The Compact Flash Computer utilizes Motorola’s Coldfire MFC5272 processor. The on-board flash memory file system provides storage for the operating system (ucLinux) and user applications. Expansion is via a 16 bit bus compatible with Compact Flash devices. Up to eight devices can be integrate into a system using the Bus Extension Unit (CF type II device). Here are the impressive specifications to the CF Linux computer:
  • 43 x 37 x 5 mm
  • Compact Flash Type II Card
  • 16 Bit CF expansion bus Interfaces to CF cards
  • 32 bit Coldfire cpu
  • 32 MB SRAM
  • 8 MB FLASH
  • µcLinux
  • RS-232
  • Motorola BDM port
For more information visit the C-Data Solutions website.  Source via Hacker-Technology. Continue Reading 1 Comment

Surplus of NAND Flash Memory To Continue

DRAMeXchange published a market research paper stating that NAND flash memory will continue to flood the market at lower prices. NAND flash memory is primarily used for storing songs, photos and other data on gadget type devices like digital cameras, MP3 players and iPods. The biggest contributing factor on why the market will continue to see cheap NAND is lack of sales.

sandisk flash memory

Since production forecasts run months ahead, the market has sitting inventory. To move this inventory prices are continueing to drop. For example, DRAMeXchange reported a drop of 20% in June for NAND memory related devices.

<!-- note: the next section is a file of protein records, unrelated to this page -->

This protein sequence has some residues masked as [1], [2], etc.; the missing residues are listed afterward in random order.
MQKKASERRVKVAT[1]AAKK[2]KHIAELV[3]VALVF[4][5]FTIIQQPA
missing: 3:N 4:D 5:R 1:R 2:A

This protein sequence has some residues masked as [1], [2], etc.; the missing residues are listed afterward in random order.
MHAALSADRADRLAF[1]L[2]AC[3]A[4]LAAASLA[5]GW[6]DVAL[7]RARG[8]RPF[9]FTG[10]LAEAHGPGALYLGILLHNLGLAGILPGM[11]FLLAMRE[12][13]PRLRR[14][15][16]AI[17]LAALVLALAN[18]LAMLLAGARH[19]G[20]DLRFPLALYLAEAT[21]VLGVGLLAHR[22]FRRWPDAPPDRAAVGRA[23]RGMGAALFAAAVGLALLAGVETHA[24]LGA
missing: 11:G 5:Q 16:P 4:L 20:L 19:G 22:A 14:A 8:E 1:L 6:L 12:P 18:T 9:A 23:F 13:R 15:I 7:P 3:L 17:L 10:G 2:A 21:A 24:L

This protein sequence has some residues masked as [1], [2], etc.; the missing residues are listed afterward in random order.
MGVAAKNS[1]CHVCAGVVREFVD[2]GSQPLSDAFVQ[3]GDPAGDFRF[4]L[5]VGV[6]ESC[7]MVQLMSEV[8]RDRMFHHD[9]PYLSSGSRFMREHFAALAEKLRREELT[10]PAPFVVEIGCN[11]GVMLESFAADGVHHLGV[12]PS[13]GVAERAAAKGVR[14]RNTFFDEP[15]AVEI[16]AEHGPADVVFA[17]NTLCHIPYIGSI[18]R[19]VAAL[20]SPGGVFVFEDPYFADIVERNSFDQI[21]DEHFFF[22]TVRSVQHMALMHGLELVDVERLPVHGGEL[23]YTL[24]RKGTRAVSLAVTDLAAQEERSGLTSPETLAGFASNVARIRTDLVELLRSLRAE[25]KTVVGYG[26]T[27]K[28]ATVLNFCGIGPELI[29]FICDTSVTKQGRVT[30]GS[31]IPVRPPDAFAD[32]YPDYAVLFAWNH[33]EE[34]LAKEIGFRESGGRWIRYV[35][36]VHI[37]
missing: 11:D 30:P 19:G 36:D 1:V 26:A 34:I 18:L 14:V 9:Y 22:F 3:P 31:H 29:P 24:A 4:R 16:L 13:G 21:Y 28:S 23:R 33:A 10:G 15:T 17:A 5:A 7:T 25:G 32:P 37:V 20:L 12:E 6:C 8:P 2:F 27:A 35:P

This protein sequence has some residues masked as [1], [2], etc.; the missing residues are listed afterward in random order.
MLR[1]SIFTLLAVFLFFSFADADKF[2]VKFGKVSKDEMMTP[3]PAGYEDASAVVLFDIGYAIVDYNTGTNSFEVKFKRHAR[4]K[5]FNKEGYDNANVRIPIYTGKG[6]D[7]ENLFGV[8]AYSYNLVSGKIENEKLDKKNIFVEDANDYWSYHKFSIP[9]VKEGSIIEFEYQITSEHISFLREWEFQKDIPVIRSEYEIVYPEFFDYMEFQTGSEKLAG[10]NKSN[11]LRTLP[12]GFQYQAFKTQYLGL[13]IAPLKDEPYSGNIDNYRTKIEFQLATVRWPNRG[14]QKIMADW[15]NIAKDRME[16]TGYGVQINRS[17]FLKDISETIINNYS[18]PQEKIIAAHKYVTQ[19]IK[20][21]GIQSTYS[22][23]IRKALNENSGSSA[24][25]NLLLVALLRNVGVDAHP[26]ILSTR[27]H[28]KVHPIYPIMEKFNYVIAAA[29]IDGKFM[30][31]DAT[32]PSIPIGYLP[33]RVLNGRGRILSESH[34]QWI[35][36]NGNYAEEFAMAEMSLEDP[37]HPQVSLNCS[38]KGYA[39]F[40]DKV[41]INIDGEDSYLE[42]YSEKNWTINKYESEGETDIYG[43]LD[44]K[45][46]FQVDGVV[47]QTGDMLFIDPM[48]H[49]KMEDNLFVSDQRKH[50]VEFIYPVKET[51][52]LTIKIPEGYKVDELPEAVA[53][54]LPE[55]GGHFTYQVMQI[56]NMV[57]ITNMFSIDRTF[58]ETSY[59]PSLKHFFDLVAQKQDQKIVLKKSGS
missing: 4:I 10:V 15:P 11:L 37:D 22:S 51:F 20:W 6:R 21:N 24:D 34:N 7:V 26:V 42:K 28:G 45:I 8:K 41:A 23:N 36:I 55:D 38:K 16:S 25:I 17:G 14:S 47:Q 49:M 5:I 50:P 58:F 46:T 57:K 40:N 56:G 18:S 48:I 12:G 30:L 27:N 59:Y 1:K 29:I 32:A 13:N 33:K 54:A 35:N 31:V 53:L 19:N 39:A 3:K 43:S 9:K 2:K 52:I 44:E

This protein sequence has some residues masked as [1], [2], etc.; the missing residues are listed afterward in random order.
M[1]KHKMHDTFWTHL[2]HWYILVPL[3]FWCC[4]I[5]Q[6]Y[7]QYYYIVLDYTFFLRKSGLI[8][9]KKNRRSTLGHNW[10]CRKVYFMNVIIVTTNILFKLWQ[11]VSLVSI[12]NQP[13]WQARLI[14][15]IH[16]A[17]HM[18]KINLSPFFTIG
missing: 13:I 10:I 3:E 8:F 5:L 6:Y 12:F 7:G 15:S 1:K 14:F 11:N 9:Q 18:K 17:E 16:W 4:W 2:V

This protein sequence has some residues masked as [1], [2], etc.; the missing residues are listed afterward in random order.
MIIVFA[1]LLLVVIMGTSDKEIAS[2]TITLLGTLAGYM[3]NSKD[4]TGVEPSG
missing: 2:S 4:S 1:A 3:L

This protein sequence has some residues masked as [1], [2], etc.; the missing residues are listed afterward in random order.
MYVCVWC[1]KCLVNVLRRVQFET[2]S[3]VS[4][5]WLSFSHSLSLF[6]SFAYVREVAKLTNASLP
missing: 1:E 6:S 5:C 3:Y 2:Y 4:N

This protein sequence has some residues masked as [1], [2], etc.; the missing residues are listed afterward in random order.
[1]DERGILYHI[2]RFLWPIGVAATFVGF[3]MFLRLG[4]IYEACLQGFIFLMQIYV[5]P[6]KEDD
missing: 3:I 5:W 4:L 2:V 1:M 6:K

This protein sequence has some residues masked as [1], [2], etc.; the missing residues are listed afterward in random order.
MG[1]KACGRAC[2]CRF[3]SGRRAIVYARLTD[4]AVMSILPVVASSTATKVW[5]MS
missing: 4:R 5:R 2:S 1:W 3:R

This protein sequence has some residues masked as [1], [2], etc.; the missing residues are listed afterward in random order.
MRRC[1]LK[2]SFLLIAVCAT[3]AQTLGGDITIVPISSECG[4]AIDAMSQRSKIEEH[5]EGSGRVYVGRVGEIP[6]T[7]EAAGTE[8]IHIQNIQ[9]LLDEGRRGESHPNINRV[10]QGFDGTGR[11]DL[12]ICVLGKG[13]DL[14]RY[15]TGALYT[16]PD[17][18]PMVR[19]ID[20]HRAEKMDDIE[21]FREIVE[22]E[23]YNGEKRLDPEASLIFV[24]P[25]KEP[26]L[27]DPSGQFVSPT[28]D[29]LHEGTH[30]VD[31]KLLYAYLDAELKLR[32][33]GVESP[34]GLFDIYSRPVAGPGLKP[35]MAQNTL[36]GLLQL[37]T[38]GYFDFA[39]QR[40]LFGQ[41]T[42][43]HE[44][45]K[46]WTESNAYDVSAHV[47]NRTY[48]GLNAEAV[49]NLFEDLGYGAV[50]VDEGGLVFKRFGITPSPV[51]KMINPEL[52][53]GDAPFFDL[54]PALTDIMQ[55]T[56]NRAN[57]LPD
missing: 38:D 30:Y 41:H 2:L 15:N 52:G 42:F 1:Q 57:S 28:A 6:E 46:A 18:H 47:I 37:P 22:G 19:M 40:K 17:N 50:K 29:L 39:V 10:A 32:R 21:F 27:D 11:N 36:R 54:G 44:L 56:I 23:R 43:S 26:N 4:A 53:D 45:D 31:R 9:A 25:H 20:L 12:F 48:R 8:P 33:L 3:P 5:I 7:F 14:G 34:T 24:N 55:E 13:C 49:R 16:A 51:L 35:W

The NAND flash market has been so bad that the creator of the chips, SanDisk, on Monday reported a surprise loss of US$68 million for the second quarter. The company blamed the supply glut for its problems, pointing out that it sold a record amount of flash, 120 percent more than the same time last year, but that prices are down 55 percent compared to then.
SanDisk also reported the flash memory pricing might get worse [better for us] in the third quarter. So, it might be a good idea to start picking out your Christmas items now and make sure it’s some type of flash gadget. On the flip side, with today’s surplus means these companies are cutting back production as well, so once this flood dries up, we could see a shortage for NAND and prices jumping up…and the cycle goes on. Source: Network World. Continue Reading 3 Comments

Solid State Drives Slurp Power Not Save It

As Gizmodo says, “swindled“  That’s what we are all feeling when Tom’s Hardware determined solid state drives don’t save power, they slurp it up like a 64oz soda from 7-11.

solid state drive power

The theory behind SSD (Solid State Drives) would be no moving parts, thus a big power savings.  This thought process seemed particularely promessing for portable laptops.  However, it seems the “moving parts” cousin – our traditional disk drives – do a better job at power management. Tom’s Hardware is drawing some conclusions from their experiment.  Since SSD has an “On or Off” mode this means when your laptop is on, that Solid State Drive is always drawing power; whereas, the old fashion disk drive only draws power when it’s searching for data and thus doesn’t always draw a certain level of power…in fact, these drives are optomized to only pull power at peak search times. Not sure how much water this theory holds, as the disk drives always need power just to know when a request is being made, but hey, Tom’s Hardware has more resources [for both testing and experience] so I’ll take their word at face value for the moment. Continue Reading

TASCAM Sports Rack Mount CF Recorder

Not that a single rack mount unit which can record to CD or CF card is all that ground breaking, the conveninece of taking a live event and dumping to CF instantly is an interesting prospect.  Once more, the TASCAM SS-CDR1 will convert CDDA audio from Compact Disc to Compact Flash.

tascam ss-cdr1